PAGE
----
And there’s no going back. So let’s step into the future.

By Jonathan Rutherford

Source: Doug Menuez

In the fifth contribution to our symposium, ‘Pathways to the Post-Carbon Economy’, Jonathan Rutherford explores the fundamental driver of global economic malaise: not debt; not banks; but a protracted, slow-burn crisis of ‘net energy decline.’

Cutting through the somewhat stale debate between advocates and critics of ‘peak oil’, Rutherford highlights some of the most interesting and yet little-known scientific literature on the intimate relationship between the global economy and energy.

Whatever happens with the shift to renewables, he argues, we are moving into an era in which fossil fuels will become increasingly defunct, especially after mid-century.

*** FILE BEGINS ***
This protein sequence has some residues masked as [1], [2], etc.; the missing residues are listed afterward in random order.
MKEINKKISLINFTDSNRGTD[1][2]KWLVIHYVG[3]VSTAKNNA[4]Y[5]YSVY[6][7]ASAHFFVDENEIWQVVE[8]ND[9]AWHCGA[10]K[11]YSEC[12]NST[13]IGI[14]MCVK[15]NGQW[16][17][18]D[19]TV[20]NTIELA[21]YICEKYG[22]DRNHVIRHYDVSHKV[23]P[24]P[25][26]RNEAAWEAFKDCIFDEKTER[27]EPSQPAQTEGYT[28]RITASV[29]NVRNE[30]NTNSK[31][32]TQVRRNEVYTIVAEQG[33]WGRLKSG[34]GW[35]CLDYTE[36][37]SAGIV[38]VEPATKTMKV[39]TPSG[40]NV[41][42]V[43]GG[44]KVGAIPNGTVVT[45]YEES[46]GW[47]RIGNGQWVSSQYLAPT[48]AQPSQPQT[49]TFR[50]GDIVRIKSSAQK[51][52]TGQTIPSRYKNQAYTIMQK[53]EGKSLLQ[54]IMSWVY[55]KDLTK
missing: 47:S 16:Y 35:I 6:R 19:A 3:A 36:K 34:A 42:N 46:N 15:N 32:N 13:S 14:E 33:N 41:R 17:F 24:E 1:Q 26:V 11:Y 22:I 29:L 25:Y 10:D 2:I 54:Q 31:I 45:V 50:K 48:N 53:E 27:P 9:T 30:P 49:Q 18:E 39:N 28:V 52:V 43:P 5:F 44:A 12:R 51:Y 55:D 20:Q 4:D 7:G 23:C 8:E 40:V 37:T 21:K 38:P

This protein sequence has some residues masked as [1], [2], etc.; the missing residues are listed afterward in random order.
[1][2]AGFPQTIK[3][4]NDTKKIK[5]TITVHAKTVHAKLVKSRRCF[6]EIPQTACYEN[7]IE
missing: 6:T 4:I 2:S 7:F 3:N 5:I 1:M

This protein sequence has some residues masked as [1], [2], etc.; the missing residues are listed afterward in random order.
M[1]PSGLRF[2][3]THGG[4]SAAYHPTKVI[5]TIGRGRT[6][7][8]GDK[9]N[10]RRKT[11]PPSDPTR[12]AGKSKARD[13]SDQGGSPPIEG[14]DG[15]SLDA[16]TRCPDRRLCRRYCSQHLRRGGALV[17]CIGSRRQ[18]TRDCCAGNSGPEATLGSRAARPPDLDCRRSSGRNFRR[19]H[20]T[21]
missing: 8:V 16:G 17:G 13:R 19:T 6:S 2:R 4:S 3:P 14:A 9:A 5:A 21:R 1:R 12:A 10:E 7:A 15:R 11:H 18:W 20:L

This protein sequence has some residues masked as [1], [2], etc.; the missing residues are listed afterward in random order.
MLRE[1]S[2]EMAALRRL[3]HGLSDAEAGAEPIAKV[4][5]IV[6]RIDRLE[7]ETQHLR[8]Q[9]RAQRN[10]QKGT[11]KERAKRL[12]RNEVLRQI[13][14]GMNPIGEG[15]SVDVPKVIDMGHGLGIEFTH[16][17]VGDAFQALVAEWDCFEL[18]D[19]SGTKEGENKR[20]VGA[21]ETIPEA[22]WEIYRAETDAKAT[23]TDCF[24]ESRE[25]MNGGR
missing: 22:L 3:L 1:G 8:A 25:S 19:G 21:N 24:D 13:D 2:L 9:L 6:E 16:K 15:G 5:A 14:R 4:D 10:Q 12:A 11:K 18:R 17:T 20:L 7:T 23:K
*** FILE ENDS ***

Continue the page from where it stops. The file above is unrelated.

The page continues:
The implications for the future of the global economy will not be pretty — but if we face up to it, the transition to more sustainable societies will be all the better for facing reality, rather than continuing with our heads in the sand (or, as per the image above, stuck up the bull’s behind).

As argued in more detail by Ted Trainer in this symposium the best hope for transition to a ‘post carbon’ — or, better, a sustainable society (a much broader goal) — lies in a process of radical societal reconstruction, focused on the building, in the here and now, of self-governing and self-reliant settlements, starting at the micro-local level.

The ‘Simpler Way’ vision we promote, in my view, is an inspiring alternative that we can…

Jonathan Rutherford

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